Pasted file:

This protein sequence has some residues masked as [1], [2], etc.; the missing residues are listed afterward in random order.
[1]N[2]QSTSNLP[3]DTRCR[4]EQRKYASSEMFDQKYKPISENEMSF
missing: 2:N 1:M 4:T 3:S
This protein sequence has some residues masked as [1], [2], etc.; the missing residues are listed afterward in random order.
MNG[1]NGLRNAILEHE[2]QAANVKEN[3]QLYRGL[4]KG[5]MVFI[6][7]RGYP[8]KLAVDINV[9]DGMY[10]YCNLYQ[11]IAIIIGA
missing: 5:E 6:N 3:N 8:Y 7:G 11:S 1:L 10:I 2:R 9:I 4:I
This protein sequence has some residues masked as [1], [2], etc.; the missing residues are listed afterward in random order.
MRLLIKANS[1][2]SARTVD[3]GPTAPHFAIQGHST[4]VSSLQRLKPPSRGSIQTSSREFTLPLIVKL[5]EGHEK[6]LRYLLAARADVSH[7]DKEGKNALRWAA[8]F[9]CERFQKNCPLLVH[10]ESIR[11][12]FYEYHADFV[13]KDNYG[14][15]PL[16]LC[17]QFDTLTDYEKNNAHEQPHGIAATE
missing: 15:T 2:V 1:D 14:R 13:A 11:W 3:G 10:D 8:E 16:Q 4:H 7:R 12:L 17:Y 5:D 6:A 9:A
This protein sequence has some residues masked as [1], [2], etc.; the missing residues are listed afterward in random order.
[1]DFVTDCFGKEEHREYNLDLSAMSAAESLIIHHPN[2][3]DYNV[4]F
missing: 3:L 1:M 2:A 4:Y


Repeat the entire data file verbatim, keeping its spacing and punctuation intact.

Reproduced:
This protein sequence has some residues masked as [1], [2], etc.; the missing residues are listed afterward in random order.
[1]N[2]QSTSNLP[3]DTRCR[4]EQRKYASSEMFDQKYKPISENEMSF
missing: 2:N 1:M 4:T 3:S
This protein sequence has some residues masked as [1], [2], etc.; the missing residues are listed afterward in random order.
MNG[1]NGLRNAILEHE[2]QAANVKEN[3]QLYRGL[4]KG[5]MVFI[6][7]RGYP[8]KLAVDINV[9]DGMY[10]YCNLYQ[11]IAIIIGA
missing: 5:E 6:N 3:N 8:Y 7:G 11:S 1:L 10:I 2:R 9:I 4:I
This protein sequence has some residues masked as [1], [2], etc.; the missing residues are listed afterward in random order.
MRLLIKANS[1][2]SARTVD[3]GPTAPHFAIQGHST[4]VSSLQRLKPPSRGSIQTSSREFTLPLIVKL[5]EGHEK[6]LRYLLAARADVSH[7]DKEGKNALRWAA[8]F[9]CERFQKNCPLLVH[10]ESIR[11][12]FYEYHADFV[13]KDNYG[14][15]PL[16]LC[17]QFDTLTDYEKNNAHEQPHGIAATE
missing: 15:T 2:V 1:D 14:R 13:A 11:W 3:G 10:D 8:E 16:Q 4:H 7:R 12:L 17:Y 5:D 6:A 9:A
This protein sequence has some residues masked as [1], [2], etc.; the missing residues are listed afterward in random order.
[1]DFVTDCFGKEEHREYNLDLSAMSAAESLIIHHPN[2][3]DYNV[4]F
missing: 3:L 1:M 2:A 4:Y